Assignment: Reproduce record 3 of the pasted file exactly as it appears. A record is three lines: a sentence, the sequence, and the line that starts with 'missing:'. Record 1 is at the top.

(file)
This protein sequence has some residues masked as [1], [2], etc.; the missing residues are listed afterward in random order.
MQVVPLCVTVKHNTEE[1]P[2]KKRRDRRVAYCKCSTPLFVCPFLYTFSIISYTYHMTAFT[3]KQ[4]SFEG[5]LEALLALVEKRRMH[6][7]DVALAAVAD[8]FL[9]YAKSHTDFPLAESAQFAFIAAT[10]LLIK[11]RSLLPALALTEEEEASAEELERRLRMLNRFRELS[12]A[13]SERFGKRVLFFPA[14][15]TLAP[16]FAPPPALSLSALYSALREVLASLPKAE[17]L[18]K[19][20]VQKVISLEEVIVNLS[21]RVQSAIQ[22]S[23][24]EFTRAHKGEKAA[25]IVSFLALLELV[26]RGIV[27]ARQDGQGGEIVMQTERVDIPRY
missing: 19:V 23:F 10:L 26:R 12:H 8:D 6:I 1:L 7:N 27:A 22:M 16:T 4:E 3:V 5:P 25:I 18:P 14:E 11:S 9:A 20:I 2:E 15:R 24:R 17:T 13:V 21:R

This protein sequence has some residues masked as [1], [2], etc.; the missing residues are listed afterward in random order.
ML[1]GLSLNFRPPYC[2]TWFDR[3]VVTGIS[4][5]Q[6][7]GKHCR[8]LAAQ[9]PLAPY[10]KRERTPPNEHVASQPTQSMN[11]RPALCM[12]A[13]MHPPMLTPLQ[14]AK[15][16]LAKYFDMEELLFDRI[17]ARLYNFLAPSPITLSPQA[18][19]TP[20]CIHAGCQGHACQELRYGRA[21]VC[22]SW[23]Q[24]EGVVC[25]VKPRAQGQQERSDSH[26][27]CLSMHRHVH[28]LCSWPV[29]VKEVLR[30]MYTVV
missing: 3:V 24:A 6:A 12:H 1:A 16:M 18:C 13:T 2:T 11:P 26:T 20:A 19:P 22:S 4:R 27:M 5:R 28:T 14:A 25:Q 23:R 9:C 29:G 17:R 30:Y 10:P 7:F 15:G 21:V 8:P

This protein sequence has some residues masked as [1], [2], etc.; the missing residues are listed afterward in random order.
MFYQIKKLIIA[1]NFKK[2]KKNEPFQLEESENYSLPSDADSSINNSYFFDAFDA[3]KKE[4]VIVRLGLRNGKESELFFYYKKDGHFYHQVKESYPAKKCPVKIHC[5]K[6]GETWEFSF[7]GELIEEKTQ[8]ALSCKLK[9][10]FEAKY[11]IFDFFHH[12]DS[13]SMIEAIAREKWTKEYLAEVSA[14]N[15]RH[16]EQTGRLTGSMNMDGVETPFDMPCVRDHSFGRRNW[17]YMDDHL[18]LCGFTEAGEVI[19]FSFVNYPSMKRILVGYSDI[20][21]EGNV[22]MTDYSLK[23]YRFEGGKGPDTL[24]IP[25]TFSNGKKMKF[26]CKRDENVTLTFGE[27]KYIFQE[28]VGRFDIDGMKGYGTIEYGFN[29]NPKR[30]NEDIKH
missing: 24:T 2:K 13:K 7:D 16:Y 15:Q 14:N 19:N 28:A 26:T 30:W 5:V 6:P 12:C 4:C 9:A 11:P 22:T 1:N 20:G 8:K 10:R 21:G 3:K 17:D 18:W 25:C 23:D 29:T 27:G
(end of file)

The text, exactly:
This protein sequence has some residues masked as [1], [2], etc.; the missing residues are listed afterward in random order.
MFYQIKKLIIA[1]NFKK[2]KKNEPFQLEESENYSLPSDADSSINNSYFFDAFDA[3]KKE[4]VIVRLGLRNGKESELFFYYKKDGHFYHQVKESYPAKKCPVKIHC[5]K[6]GETWEFSF[7]GELIEEKTQ[8]ALSCKLK[9][10]FEAKY[11]IFDFFHH[12]DS[13]SMIEAIAREKWTKEYLAEVSA[14]N[15]RH[16]EQTGRLTGSMNMDGVETPFDMPCVRDHSFGRRNW[17]YMDDHL[18]LCGFTEAGEVI[19]FSFVNYPSMKRILVGYSDI[20][21]EGNV[22]MTDYSLK[23]YRFEGGKGPDTL[24]IP[25]TFSNGKKMKF[26]CKRDENVTLTFGE[27]KYIFQE[28]VGRFDIDGMKGYGTIEYGFN[29]NPKR[30]NEDIKH
missing: 24:T 2:K 13:K 7:D 16:Y 15:Q 14:N 19:N 28:A 26:T 30:W 5:V 6:P 12:C 4:C 9:A 11:P 22:T 1:N 20:G 8:K 10:R 21:G 3:K 17:D 18:W 25:C 23:D 29:T 27:G